Vicki is a server at my favorite coffee shop. She has 3 kids, her husband is a chef, and for whatever reason, helping a couple hundred people start their day with hot coffee, a good breakfast and a smile is her calling in life.  She’s a treasure, and is loved by hundreds of loyal customers.

One of the wisest things anyone ever said to me is, “Find something you truly love to do, and you’ll never work another day the rest of your life.”  While I quibble with that disparaging definition of “work,” the point is essential.  In our technological age, we have the greatest freedom in history to find work that is perfect for us!

Work is a very personal thing.  It’s about combining your time and effort with your talents, skills and the situation around you to make things better.  It’s about making a difference.  It’s about making your contribution, and being productive. 

This Labor Day, give thanks for the work you do and the difference it makes.  Celebrate your contribution to your community and our world. And, if you are not doing the “perfect” job for you, pledge that by next year, you WILL be doing the right work.  Life is too short to spend it doing work for which you are not suited or passionate! You owe that to yourself and to the world.  We need your best stuff, your best effort, your passion and your unique genius.  We need Vicki’s smile at breakfast.

by Phil Humbert

Categories: Accountability, Attitude, Employee satisfaction, Leadership development, Personal development.

Five Leadership Rules

June 22, 2011

1.  Have confidence in yourself.   Always believe in your abilities to be a great manager and leader.  Tackle all situations and dilemmas that come your way with enthusiasm and gusto.  The fact that you are reading this shows you have the desire and talent that exists within you.  Show you have the confidence and believe in yourself, and others will believe in you as well.  In time you will develop a sort of “instinct” when something needs attention, and a “presence” that people will find ensuring.  You will come across like a leader without even having to say a word.

 2.  Act the way you want others to act, walk the walk you talk, lead  by example, practice what you preach, etc.  These are old clichés but some of the most important tips to build respect within your organization.  If your team sees you working hard, they will work hard.  If they think your slacking, they will start slacking off.  If you tell them what to do, but you do it differently, they will not see you as an honest leader.  If you want an optimistic and positive team, then you need to always be optimistic and positive.  When your employees see that you act in the same manner you expect from them, a true sense of respect will begin to build.  These are just a few of some obvious, but extremely important, leadership skills.

 3.  Honesty and integrity is key.  People do not necessarily expect managers to always have a quick fix to solve the issues, but do expect fundamental leadership principles of honesty and goodness.  In due time you will earn credibility, which is a major leadership trait.  With the high level of integrity they will see in you as a leader, comes the trust that you are not the cause of the issues.  They will automatically know that you, as a manager, will truly do all you can to solve the issues.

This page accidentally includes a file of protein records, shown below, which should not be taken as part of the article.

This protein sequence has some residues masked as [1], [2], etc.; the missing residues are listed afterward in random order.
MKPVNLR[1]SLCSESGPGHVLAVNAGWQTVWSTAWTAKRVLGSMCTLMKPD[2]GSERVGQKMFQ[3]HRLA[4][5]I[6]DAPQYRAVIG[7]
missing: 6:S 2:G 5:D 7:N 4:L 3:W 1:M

4.  Emulate a person who you truly respect as a leader.  There must be someone you know whose leadership skills you thought were admirable.  It could be, or could have been, a boss, a teacher, a friend, or a relative who you admired as a person with respectable leadership characteristics.  Someone who inspired you to want to work hard, to not only try to impress, but to show you cared about the mission at hand.  Study how they made the right and effective decisions using certain facts, opinions, and ideas.  Look for the leadership qualities you would like to incorporate into your leadership style.  By remembering what it was about them that inspired you, you can emulate that style when your leadership skills are called upon.

5.  Listen more than talk.  You will earn a great deal of respect and credibility by actively listening, rather than just blowing your own hot air.  Let them share their passion, and when the time is right, you can interject with passion of your own about the subject at hand.

Question:  What is one of your leadership rules?

Categories: Accountability, Alignment, Attitude, Communication, Culture, Employee engagement, Leadership, Leadership development, Morale, Peformance management, Personal development, Strategic planning, Teamwork.

Are you a Strong Leader?

June 8, 2011

Being known as a strong leader is easy to obtain when you know in your heart you are doing the right thing for the “good of all.”  Here are five key points, which are the pillars to being a successful leader that you should absorb into your consciousness.   

 1.  Develop trust and credibility.  When people trust you, they will be more inclined to follow you.  If they follow you, and you have all the pieces of the puzzle in place, you will succeed.  A leader builds trust by considering the “good of all” when making decisions. Leaders do not abuse their power, but build trust by using it properly.  Trust fosters collaboration, which contributes to openly sharing information, which then creates a solid team who supports each other.  Trust is based on the respect and expectations of a leader who cares and acts with compassion in a most positive way.  With trust there is: